Mutationally Altered Signal Output in the Nart (NarX-Tar) Hybrid Chemoreceptor
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Signal-transducing proteins that span the cytoplasmic membrane transmit information about the environment to the interior of the cell. In bacteria, these signal transducers include sensor kinases, which typically control gene expression via response regulators, and methyl-accepting chemoreceptor proteins, which control flagellar rotation via the CheA kinase and CheY response regulator. We previously reported that a chimeric protein (Nart) that joins the ligand-binding, transmembrane, and linker regions of the NarX sensor kinase to the signaling and adaptation domains of the Tar chemoreceptor elicits a repellent response to nitrate and nitrite. As with NarX, nitrate evokes a stronger response than nitrite. Here we show that mutations targeting a highly conserved sequence (the P box) in the periplasmic domain alter chemoreception by Nart and signaling by NarX similarly. In particular, the G51R substitution converts Nart from a repellent receptor into an attractant receptor for nitrate. Our results underscore the conclusion that the fundamental mechanism of transmembrane signaling is conserved between homodimeric sensor kinases and chemoreceptors. They also highlight the plasticity of the coupling between ligand binding and signal output in these systems.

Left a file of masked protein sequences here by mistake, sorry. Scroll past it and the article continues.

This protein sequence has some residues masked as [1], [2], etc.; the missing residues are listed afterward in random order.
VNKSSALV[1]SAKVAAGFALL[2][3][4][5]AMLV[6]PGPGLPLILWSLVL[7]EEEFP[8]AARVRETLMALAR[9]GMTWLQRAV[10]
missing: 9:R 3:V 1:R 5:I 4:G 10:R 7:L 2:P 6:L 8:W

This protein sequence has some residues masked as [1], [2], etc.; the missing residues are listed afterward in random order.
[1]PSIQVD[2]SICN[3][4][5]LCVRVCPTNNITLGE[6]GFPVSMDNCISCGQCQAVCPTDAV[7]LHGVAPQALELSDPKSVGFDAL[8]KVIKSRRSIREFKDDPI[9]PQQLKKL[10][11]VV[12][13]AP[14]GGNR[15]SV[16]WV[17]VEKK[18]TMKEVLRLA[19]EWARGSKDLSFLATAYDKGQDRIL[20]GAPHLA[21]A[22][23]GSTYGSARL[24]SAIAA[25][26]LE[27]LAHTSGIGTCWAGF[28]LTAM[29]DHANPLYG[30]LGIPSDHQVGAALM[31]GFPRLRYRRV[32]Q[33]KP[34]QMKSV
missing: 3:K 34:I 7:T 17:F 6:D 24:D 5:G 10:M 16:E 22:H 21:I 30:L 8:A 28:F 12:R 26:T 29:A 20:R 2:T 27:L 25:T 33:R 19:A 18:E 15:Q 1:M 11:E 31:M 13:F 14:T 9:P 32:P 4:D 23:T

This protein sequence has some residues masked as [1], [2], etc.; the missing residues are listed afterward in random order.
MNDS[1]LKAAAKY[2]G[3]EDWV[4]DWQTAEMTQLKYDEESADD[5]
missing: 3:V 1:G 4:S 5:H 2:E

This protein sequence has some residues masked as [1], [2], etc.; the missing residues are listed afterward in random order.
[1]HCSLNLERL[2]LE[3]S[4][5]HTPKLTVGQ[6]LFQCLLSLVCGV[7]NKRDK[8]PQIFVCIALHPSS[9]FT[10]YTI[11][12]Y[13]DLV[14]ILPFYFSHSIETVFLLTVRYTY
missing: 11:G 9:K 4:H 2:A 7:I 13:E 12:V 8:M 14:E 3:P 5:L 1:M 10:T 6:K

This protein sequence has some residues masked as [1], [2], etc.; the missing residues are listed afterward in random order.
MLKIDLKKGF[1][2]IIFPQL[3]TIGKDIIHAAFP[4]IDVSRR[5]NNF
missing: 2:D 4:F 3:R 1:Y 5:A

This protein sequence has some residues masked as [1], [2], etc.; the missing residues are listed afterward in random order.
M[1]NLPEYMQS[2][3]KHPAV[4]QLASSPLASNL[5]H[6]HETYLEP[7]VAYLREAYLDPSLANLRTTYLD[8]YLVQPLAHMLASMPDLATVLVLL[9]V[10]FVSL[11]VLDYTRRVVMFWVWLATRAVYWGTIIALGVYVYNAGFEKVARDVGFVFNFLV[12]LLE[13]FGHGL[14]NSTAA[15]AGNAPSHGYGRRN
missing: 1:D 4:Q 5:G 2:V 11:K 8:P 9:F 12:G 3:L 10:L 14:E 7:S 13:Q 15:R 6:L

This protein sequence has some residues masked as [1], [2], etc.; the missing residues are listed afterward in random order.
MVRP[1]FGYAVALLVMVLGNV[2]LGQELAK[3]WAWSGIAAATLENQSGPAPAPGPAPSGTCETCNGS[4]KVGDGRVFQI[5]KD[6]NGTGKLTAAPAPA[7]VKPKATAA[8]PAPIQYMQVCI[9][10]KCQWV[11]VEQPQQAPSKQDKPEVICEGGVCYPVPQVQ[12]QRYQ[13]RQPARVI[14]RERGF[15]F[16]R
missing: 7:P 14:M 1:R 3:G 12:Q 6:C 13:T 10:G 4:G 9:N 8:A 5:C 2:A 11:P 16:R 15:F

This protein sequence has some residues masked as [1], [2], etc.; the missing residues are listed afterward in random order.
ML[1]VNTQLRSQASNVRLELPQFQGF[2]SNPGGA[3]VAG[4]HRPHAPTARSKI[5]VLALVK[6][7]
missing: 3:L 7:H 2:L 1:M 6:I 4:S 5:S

author list (cited authors)
Ward, S. M., Bormans, A. F., & Manson, M. D.